Like many other fantasy enthusiasts, I’m a big fan of dragons. The idea of such massive, majestic, and powerful beings has captured my imagination since I was a kid. When I was young, I collected dragon figurines, made of materials from lead to pewter to blown glass. Even as I grew older, my fascination remained, leading to me earning the nickname “The Dragonmaster” in competitive Magic circles for my success with dragon-filled decks in a time when they were rarely seen at the top tables of any tournament. Even today, I build Hearthstone decks full of dragons just because, and even occasionally play them live on my stream while wearing a dragon costume.
Okay, maybe I’m a bigger fan of dragons than the average fantasy buff.
Lately, though, dragons have had it pretty rough in the world of Hearthstone and Fortnite Hack & Cheats Deutsch 2019 about battle Royale. It’s hunting season out there, and dragons are the biggest of game. I have all but given up playing my Dragonmaster Druid deck simply because it’s so frustrating to lose every game to Big Game Hunter.
Big Game Hunter is a card that I think is very troubled. I suspect I understand the motivation behind it, but I believe the effects that it has on the game are largely negative.
Mark Rosewater, the Head Designer of Magic the Gathering, long ago posited what he described as the psychographics of Magic players – Timmy, Johnny, and Spike.
Spike is playing to prove something. He wants to win, and his approach to the game and the cards and decks that he plays are all based around that central principle. Spike cares less about *how* he wins than the simple fact that he does.
Johnny wants to express something. He wants to show the world how clever he can be. He wants to win in crazy and creative ways, while playing wacky or unusual decks. He too wants to win, but he wants to do it on his own terms.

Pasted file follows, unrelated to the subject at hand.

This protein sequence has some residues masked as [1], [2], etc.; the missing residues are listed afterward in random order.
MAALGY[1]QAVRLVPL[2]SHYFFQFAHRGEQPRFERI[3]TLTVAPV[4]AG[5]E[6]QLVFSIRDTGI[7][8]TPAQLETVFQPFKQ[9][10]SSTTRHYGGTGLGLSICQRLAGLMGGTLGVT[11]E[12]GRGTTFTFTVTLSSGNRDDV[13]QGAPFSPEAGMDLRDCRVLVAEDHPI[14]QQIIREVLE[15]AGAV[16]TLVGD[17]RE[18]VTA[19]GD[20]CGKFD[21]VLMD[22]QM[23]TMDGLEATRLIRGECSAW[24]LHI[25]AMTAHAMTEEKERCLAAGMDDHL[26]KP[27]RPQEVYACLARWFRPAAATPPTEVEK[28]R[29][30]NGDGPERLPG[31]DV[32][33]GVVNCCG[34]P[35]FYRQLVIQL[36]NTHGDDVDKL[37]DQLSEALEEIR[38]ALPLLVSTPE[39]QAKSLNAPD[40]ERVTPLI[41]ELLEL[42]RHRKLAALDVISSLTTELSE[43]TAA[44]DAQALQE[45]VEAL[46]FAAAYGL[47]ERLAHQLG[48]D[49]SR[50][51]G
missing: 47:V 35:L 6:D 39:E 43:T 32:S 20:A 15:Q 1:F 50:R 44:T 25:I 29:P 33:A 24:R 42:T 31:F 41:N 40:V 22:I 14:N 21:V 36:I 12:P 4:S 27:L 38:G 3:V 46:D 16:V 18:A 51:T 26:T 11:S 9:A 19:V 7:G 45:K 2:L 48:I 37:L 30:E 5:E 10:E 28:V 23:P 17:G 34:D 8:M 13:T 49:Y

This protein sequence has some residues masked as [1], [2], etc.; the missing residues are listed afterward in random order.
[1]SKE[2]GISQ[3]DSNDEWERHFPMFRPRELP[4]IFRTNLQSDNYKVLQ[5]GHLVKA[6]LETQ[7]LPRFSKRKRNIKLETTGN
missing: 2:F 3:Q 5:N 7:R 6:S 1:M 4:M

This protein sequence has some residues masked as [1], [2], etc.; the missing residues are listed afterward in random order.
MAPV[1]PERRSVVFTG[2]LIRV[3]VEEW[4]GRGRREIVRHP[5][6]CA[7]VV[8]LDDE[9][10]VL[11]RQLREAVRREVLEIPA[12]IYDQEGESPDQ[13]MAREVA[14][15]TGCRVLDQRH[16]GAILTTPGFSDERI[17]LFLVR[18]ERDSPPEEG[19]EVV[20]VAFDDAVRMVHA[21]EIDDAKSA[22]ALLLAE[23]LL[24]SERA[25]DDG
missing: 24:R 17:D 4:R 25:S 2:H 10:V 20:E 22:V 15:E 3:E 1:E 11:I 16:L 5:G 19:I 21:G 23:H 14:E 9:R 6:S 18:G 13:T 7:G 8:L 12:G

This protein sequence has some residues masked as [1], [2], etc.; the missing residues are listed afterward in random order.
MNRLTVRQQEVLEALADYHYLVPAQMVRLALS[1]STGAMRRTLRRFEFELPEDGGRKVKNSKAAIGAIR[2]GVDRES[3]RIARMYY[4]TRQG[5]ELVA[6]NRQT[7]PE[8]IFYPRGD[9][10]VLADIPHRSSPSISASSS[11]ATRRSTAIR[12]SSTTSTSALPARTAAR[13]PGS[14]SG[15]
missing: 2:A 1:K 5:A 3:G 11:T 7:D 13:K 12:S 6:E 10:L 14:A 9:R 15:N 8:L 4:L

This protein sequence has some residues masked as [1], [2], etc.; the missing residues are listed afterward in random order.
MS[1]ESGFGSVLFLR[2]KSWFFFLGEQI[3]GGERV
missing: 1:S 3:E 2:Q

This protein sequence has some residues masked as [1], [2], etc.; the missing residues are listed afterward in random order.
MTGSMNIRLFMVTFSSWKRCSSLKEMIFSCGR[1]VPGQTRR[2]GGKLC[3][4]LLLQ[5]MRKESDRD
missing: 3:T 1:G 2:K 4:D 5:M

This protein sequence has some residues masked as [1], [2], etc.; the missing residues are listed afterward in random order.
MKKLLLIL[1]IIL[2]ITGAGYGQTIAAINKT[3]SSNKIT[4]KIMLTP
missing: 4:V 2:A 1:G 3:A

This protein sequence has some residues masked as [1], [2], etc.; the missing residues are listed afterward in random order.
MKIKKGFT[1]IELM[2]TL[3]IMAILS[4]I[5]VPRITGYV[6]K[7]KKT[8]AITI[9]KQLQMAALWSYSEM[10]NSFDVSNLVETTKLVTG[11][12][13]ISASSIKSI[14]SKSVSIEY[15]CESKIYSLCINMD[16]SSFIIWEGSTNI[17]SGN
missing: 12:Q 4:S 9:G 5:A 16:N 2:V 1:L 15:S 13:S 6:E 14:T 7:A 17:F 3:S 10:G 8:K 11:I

Timmy wants to feel something. He plays games for big, exciting moments, like crushing his opponents with an awesome giant dragon. While he wants to win, like Johnny his desire for success is often secondary to his desire for a certain kind of experience.
I would describe myself as a Timmy-Spike. I play games to win, but I like winning in dramatic fashion. I derive far more enjoyment out of crushing my opponents with giant dragons than anything else.
Big Game Hunter is the enemy of that kind of fun. Big Game Hunter is Timmy’s worst enemy.
One of the biggest challenges of a game like Hearthstone is the way that card effects are split between the different classes. As the Head Developer of the World of Warcraft Trading Card Game during its first few years, this is a challenge with which I am quite familiar. There are certain kinds of effects that are fairly core to any given game engine, and it can be difficult to split those up in a way that is both coherent and balanced.
In Hearthstone, every class has a way to deal with a big opposing minion. Rogues have the simplest incarnation with Assasinate. Priests have Shadow Word: Death. Shaman have Hex. Mages have Polymorph. Warlocks have Siphon Soul. Warriors have Execute. Hunters have Hunter’s Mark. Paladins have Equality. And even Druids have Naturalize, if they really want it.
In game design, that kind of breakdown is generally quite intentional. Giving different classes or factions varying strengths and weaknesses is important to differentiate them and give them character. Sometimes there are effects that are deemed crucial for every class to have access to for one reason or another, and these effects are either made available to every class or put on neutral cards; or, in the case of the ability to kill large minions in Hearthstone, both.
So if every class has a way to kill big minions already, why does BGH exist? Here’s how I imagine Big Game Hunter came into being. It wasn’t designed to kill Dragons, or Ragnaros, or even the Dr Booms of the future. I don’t actually have any special knowledge behind the scenes, but if I were a betting man, I’d wager that Big Game Hunter exists because of the Giants.
My guess is that the Hearthstone team really liked the variable cost designs of Molten and Mountain Giant. At some point during development, though, it became clear that putting them into a Warlock deck led to them coming out so early in the game that many decks had serious trouble dealing with them. With other big minions, decks could try to combat them by winning quickly, or by using whatever their classes removal spells might be, but 8/8 minions that could come out as early as turn four were often too much to handle. This, I imagine, led to the creation of Big Game Hunter, with the notion that if these Giant Warlock decks were popular, people could fight back against them with Big Game Hunter.